For the first time, researchers in the United States and the United Kingdom have created a map of genetic mutations related to the most deadly type of prostate cancer, when the disease has spread to other parts of the body.
The study found that as many as 90% of men with advanced prostate cancer there are already effective treatments or ones on the way.
Researchers discovered that in the majority of patients experts can find hijacked switches in the DNA, genomic changes that can be targeted by drugs already available today or drugs that will be available in the future.
The research team conducted gene sequencing on biopsies of bone, soft tissues, lymph nodes and liver tissue of 150 patients with advanced, metastatic prostate cancer.
Generally when prostate cancer begins to metastasize, it spreads to the bone, usually in unpredictable patterns.
In order to analyze the metastases, researchers were required to identify and remove a chunk of bone that contained a tumor. According to experts, this is why progress has been slow in research on treatment for advanced prostate cancer.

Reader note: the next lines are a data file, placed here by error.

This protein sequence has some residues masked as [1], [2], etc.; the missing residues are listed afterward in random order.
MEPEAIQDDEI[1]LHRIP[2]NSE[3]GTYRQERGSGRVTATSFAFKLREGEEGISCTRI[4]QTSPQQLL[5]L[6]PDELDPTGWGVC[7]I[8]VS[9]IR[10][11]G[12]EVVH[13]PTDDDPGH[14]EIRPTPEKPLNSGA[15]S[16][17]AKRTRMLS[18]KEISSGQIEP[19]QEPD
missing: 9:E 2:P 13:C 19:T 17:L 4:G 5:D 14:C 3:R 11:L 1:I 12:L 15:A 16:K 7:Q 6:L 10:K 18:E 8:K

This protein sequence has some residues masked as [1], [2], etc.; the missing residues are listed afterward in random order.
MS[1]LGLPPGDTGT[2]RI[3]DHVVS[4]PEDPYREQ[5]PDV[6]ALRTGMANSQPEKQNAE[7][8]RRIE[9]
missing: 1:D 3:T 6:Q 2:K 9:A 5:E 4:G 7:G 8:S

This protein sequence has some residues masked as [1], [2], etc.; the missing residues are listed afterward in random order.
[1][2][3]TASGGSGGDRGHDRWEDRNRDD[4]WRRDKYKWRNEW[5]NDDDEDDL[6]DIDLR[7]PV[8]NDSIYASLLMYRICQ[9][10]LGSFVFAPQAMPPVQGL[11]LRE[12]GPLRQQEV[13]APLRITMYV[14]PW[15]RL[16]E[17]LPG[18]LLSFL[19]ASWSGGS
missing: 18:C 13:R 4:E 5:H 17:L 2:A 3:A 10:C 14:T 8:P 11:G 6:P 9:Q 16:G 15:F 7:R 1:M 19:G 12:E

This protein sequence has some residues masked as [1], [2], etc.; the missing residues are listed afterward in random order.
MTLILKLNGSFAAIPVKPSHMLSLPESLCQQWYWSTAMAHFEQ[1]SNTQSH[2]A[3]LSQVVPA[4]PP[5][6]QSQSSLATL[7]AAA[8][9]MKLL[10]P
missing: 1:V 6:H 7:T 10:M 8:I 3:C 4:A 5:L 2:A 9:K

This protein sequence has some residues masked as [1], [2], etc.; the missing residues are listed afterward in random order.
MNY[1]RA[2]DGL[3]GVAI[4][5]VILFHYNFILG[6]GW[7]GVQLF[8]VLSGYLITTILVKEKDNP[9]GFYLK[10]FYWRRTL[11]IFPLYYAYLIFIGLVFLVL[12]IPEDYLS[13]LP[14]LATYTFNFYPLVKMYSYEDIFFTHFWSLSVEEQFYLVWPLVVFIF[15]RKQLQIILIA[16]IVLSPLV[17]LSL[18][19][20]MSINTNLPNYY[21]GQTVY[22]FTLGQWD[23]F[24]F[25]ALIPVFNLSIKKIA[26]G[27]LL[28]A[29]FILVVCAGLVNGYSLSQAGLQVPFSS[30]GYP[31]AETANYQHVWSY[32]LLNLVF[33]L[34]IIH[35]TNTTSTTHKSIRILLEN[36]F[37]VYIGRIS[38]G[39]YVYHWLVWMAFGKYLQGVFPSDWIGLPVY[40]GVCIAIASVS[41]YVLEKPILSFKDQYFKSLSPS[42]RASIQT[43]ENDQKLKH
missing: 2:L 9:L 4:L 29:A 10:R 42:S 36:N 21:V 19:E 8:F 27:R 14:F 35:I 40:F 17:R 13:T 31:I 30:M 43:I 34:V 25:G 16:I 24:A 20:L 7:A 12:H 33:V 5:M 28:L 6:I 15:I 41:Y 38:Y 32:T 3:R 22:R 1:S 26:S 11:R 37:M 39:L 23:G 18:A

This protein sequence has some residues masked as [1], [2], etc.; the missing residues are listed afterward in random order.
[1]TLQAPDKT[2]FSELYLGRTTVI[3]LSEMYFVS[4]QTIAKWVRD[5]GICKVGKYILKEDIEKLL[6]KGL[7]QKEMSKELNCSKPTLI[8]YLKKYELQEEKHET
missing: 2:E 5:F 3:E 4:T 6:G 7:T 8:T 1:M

About 20% of tumors samples form men in the study were found to have mutations in the BRCA1 and BRCA2 genes. These are biomarkers linked to increased risk for certain types of breast and ovarian cancer. The new findings suggest that cases of prostate cancer with these mutations are also likely to respond to PARP inhibitors similarly to breast and ovarian cancer.
The study also identified a number of new mutations that weren’t previously associated with metastatic prostate cancer. Researchers believe that these mutations of prostate cancer could be targeted with drugs currently in trial.
These findings echo a larger trend in cancer research, when it comes to identifying effective drug treatments, the site of the cancer is less significant than a particular cancer’s genetic blueprint.
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